Many times when you are adding a new item to a project you probably find yourself changing the generated item to line up with your coding or company styles. Often this includes a copyright, perhaps the ordering of members in a type or even completely replacing the item with something else, like an enum. Visual Studio is designed to be extensible. Item templates allow you to create your own templates and have them available in VS so you don’t have to keep making the same changes over and over again. In VS 2017 templates are even easier to create than before. I will discuss how easy it is to add new templates in this article.
T4 Templates Update for Visual Studio 2015
A while back I posted a series of articles on how to use T4 and a custom VS extension to simplify some common code like application settings, WCF clients and environmental transforms. With the release of Visual Studio 2015 I had to update my own extension and templates so I wanted to posted a follow up article on the changes that need to be made to allow the extension to work with Visual Studio 2015. As part of the update I added some functionality to the app settings template. Before continuing be sure to download the previous version of the series (or simply download the final version below).
UPDATE: A new update (v2.1) that resolves a few issues:
- Character set conflicts when using non-ASCII characters
- Updated documentation on how to integrate version.rci without having VS delete it the next time you open the resource designer
- Fix for parameters that are built from the product version
I recently had the need to update my BuildVer tool to use in newer projects. BuildVer is an incremental versioning tool that can be used for automated builds. It was originally written to allow us to use the Win32 VERSIONINFO resource but have it updated for each build. Later functionality was added to support generating standard .NET assembly info files. While the existing tool was sufficient I decided that it was time to update the code and, at the same time, add some new features.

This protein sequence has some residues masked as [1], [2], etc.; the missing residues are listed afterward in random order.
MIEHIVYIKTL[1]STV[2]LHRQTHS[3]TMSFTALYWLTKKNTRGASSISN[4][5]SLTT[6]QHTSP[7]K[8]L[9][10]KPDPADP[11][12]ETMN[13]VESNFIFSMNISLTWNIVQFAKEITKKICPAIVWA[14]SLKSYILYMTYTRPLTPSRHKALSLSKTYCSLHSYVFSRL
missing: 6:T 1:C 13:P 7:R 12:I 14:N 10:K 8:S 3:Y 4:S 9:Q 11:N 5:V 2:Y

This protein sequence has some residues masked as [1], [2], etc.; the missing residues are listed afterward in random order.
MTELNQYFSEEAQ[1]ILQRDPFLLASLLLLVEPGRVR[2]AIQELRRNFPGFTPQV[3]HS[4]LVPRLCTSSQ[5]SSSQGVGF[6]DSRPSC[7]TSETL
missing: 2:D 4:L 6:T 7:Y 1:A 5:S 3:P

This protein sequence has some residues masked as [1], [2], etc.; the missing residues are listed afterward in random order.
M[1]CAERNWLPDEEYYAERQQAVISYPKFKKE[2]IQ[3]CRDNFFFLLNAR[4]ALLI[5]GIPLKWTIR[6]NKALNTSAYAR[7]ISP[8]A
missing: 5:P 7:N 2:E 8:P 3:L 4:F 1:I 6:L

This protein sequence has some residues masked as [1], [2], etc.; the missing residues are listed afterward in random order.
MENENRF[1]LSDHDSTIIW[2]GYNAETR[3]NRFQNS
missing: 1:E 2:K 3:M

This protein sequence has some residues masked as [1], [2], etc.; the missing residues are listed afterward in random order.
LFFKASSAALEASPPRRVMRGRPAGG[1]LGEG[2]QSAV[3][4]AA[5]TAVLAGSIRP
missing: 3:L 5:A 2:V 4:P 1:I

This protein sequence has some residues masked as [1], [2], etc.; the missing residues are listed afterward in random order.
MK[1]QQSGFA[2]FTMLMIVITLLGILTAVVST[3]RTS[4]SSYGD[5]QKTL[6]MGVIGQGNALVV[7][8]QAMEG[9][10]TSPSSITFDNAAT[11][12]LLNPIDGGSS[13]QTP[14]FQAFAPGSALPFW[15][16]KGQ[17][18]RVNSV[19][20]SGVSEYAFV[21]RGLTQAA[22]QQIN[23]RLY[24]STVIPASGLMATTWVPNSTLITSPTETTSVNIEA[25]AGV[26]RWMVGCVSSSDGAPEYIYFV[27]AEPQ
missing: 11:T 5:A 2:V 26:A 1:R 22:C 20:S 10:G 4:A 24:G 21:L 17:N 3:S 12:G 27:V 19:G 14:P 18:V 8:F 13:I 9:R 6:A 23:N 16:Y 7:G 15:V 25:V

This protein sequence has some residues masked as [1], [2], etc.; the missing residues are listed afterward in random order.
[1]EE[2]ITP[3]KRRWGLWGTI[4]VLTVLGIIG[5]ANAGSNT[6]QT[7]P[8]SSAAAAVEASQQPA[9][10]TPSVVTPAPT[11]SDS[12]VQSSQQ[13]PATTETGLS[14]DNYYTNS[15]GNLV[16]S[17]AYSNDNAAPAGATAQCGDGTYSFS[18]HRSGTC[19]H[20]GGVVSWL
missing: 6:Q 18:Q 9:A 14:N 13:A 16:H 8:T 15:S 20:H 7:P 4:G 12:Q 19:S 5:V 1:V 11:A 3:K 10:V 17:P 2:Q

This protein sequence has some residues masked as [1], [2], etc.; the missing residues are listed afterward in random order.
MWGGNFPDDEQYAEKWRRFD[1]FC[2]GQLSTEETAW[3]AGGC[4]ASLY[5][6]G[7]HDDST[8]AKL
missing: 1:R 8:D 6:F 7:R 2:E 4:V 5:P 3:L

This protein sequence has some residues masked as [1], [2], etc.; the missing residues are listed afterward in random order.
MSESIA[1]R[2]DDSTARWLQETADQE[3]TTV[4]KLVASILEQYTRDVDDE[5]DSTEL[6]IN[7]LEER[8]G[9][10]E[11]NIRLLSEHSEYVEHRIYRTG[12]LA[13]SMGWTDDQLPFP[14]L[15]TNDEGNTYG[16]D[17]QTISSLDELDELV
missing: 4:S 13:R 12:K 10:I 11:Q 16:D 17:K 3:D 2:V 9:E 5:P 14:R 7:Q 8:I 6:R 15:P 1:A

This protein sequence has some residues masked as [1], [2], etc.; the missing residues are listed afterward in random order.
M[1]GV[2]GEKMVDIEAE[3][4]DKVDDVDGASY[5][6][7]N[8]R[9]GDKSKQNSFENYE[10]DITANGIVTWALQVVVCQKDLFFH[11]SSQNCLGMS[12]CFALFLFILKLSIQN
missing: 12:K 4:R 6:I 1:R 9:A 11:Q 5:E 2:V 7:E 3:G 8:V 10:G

The original code was written over a decade ago in C++. Later it was updated for .NET support and to use MFC types. The new tool is completely written in C#. The original version could generate 1 or 2 files (a managed and unmanaged file) and an optional text file. Some support was added for specifying the build information on the command line. This was sufficient to meet the needs of the time.
v2 supports generating any number of output files with their corresponding template files. The tool works with any text file. Additionally the configuration file has been expanded to allow for specifying arbitrary parameter name-value sets that can be used in template files. There are a couple of pre-defined sets for versioning, company information, etc. Any of the parameter values can be overridden by the command line. This allows for more flexibility in the tool while keeping the command line options concise.
The readme.txt file contains all the details. The attached file contains the source code and a v4 version of the tool along with sample templates for C# and C++. Feel free to use the tool as you see fit. One note however, some of the code in the tool (specifically the command line processor) is copyright Carlson Engineering, Inc. and may not be reused without explicit permission. You can compile and use the tool itself without permission.
UpdateUserType (Visual Studio Addin)
Here is another addin I wrote for VS2008 and then updated for VS2010. In C++ you can define your own custom keywords and VS will color them differently if you say so (ToolsOptions -> Fonts and Colors). There are a couple of problems with the VS solution.
- You have to edit the UserType.dat file.
- You have to restart VS.
- You have only one set of keywords for all of C++.
The second and third problems are the killers here. As you are developing code you will often find a set of keywords you’ll want to add. To do so you’ll have to open the .dat file, add the keywords and then restart VS. Even worse is that if you are working on an MFC project then you’ll likely want some MFC keywords but if you switch to Win32 then you want a different set of keywords. To resolve this problem you’ll have to keep multiple .dat files that you can swap in and out. Enter UpdateUserType.